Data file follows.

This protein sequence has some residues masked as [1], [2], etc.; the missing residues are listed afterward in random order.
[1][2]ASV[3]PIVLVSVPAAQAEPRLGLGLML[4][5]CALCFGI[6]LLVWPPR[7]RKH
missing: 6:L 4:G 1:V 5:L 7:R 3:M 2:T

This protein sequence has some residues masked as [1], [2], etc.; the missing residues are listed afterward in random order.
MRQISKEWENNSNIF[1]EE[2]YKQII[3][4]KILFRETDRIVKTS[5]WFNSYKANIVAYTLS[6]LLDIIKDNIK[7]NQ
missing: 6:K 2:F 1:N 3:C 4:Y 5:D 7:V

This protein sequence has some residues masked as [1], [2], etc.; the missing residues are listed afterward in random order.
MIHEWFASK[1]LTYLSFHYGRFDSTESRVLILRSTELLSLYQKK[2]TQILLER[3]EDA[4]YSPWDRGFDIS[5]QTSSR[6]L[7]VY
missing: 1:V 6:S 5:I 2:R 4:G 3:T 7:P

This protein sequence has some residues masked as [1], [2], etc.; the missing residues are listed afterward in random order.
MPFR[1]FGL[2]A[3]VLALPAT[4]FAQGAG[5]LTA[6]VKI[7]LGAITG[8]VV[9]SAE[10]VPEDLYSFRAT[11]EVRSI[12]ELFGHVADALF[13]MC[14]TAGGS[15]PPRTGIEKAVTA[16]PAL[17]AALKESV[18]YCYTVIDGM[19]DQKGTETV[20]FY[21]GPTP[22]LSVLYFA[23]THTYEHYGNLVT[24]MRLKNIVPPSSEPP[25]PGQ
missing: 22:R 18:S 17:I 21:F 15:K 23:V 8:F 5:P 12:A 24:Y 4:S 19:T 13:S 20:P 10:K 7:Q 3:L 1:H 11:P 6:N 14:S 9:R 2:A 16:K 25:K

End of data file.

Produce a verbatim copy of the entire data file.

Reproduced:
This protein sequence has some residues masked as [1], [2], etc.; the missing residues are listed afterward in random order.
[1][2]ASV[3]PIVLVSVPAAQAEPRLGLGLML[4][5]CALCFGI[6]LLVWPPR[7]RKH
missing: 6:L 4:G 1:V 5:L 7:R 3:M 2:T

This protein sequence has some residues masked as [1], [2], etc.; the missing residues are listed afterward in random order.
MRQISKEWENNSNIF[1]EE[2]YKQII[3][4]KILFRETDRIVKTS[5]WFNSYKANIVAYTLS[6]LLDIIKDNIK[7]NQ
missing: 6:K 2:F 1:N 3:C 4:Y 5:D 7:V

This protein sequence has some residues masked as [1], [2], etc.; the missing residues are listed afterward in random order.
MIHEWFASK[1]LTYLSFHYGRFDSTESRVLILRSTELLSLYQKK[2]TQILLER[3]EDA[4]YSPWDRGFDIS[5]QTSSR[6]L[7]VY
missing: 1:V 6:S 5:I 2:R 4:G 3:T 7:P

This protein sequence has some residues masked as [1], [2], etc.; the missing residues are listed afterward in random order.
MPFR[1]FGL[2]A[3]VLALPAT[4]FAQGAG[5]LTA[6]VKI[7]LGAITG[8]VV[9]SAE[10]VPEDLYSFRAT[11]EVRSI[12]ELFGHVADALF[13]MC[14]TAGGS[15]PPRTGIEKAVTA[16]PAL[17]AALKESV[18]YCYTVIDGM[19]DQKGTETV[20]FY[21]GPTP[22]LSVLYFA[23]THTYEHYGNLVT[24]MRLKNIVPPSSEPP[25]PGQ
missing: 22:R 18:S 17:I 21:F 15:K 23:V 8:F 5:P 12:A 24:Y 4:S 19:T 13:S 20:P 10:K 7:Q 3:L 1:H 11:P 6:N 14:S 9:R 2:A 16:K 25:K